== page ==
In a dissenting opinion more than three times as long as the majority’s, the three Quebec judges (Justices LeBel, Wagner and Gascon wrote together, and Justice Abella concurred) came to the curious finding that s. 29’s purpose did not relate to the repeal of the FA. Rather, they held that the pith and substance of this provision (and only this provision) was property and civil rights, went beyond the criminal law purposes of the Act as a whole, and was therefore unconstitutional.
The dissent repeatedly emphasized “the exceptional circumstances in which long-gun regulation was implemented in Canada”, the “unique facts” related to the FA, and the “unique and novel” situation before the Court. This meant that their “analysis must be guided by the Constitution’s unwritten principles.” One such unwritten constitutional principle, in the view of the dissent, was cooperative federalism. In the dissent’s view, this principle prevented Canada from destroying the data without offering to transfer it to Quebec. (The dissent also emphasized Quebec was supported by its police forces and much of its population. The relevance of these facts to the legal issues is unclear.)
The dissent was also unusual in that it conceded that the Court could not force the federal government to transfer the data to Quebec. In the result, therefore, the dissent held that Parliament was not allowed to destroy the data, but it would be allowed to continue frustrating the establishment of a Quebec registry. Though being precluded from destroying the data before offering an opportunity to transfer would mean that a future government could revisit this situation, the dissenting reasons would have not assisted Quebec in the short term.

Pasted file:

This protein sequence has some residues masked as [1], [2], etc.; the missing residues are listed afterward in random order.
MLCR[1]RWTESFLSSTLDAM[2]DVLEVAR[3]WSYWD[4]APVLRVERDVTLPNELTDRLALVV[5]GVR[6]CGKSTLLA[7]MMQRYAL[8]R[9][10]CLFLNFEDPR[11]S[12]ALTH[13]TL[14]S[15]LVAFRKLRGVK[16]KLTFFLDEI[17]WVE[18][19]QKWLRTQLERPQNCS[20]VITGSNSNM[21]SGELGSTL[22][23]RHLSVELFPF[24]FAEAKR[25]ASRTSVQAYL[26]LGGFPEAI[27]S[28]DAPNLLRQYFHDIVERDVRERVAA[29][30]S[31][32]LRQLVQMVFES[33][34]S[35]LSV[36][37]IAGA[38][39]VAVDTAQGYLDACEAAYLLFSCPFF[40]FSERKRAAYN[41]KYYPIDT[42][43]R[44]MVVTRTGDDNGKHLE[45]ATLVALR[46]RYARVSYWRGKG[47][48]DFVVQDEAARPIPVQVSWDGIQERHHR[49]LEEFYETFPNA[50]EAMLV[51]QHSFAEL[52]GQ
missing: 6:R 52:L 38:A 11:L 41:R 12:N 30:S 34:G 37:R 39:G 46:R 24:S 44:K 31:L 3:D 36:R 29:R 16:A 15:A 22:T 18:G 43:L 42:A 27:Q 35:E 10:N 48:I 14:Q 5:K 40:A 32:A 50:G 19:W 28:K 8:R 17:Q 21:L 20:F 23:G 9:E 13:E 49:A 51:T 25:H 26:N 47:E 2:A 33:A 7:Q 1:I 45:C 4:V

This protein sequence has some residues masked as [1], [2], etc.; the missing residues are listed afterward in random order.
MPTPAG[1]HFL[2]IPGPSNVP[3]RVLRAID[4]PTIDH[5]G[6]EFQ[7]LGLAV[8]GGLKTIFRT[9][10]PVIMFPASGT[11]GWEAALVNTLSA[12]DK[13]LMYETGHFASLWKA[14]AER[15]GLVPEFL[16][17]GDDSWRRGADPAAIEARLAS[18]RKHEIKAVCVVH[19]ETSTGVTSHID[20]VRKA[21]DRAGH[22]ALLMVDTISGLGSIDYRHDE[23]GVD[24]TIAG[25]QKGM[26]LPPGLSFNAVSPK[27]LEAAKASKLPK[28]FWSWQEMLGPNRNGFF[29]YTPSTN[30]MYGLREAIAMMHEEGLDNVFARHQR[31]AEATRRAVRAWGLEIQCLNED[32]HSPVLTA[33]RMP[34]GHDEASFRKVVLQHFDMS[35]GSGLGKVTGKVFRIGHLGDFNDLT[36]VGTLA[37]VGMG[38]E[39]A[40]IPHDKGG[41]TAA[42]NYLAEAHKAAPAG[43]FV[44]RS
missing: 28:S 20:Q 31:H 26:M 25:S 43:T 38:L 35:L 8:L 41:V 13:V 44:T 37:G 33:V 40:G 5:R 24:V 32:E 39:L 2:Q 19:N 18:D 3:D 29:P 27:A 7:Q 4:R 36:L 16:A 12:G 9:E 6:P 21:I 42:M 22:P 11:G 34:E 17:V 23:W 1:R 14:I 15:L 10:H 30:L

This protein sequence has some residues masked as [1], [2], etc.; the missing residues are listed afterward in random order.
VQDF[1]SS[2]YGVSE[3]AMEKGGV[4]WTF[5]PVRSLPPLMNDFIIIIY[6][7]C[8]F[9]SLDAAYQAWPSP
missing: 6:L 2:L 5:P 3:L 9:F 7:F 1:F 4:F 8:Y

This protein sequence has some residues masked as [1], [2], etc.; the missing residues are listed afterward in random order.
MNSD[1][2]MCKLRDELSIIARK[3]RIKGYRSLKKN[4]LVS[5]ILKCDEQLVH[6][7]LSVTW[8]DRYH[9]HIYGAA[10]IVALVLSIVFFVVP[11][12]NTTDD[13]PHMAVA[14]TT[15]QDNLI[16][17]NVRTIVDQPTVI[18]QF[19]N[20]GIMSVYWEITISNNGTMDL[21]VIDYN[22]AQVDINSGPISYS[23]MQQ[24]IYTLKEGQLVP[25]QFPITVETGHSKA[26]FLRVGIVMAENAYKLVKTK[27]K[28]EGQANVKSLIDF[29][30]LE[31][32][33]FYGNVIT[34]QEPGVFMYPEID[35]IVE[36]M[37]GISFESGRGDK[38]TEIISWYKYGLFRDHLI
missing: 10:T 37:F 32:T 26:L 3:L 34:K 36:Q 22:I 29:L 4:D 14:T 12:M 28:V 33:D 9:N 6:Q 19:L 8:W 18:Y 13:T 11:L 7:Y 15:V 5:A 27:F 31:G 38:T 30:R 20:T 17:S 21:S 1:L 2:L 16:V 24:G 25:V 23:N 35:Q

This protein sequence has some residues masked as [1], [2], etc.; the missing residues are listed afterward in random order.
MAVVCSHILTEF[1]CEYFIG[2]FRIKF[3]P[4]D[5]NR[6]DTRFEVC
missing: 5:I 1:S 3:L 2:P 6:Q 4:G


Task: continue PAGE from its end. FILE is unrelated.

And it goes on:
With respect, the dissent appeared to be attempting to find a basis to find s. 29 unconstitutional in a way that would not create a precedent that would lead to the undesirable outcomes foreseen by the majority. Had the dissent’s point of view carried the day, it is highly likely that future attempts to dismantle – or even amend – regimes and schema created by one level of government with the assistance, however small, of another, could find themselves subject to constitutional review. It is therefore fortunate that this was not a majority opinion.
In this respect, a passage of the Majority’s decision is particularly apt:
We recognize that the federal government’s ultimate goal may well have been to prevent Quebec from creating its own long-gun registry. We also accept that the destruction of the data is the means chosen by Canada because of its irremediable nature. That being said […] An intention on the part of one level of government to prevent another from realizing a policy objective it disagrees with does not, on its own, lead to the conclusion that there is an encroachment on the other level of government’s sphere of exclusive jurisdiction.
The Attorney General of Canada may have been wasteful and petty in refusing to transfer the data from the long-gun registry to the Attorney General of Quebec. But the courts cannot order political actors to be nice to one another. Rather, courts must respect the rights of governments to regulate in their spheres of competence. The written text of the constitution provides predictability and stability in this respect. Quebec v. Canada fortunately recognized this.
*Gerard Kennedy practices commercial and constitutional litigation at Osler, Hoskin & Harcourt LLP. He is also an adjunct professor at the University of Toronto, where he teaches international law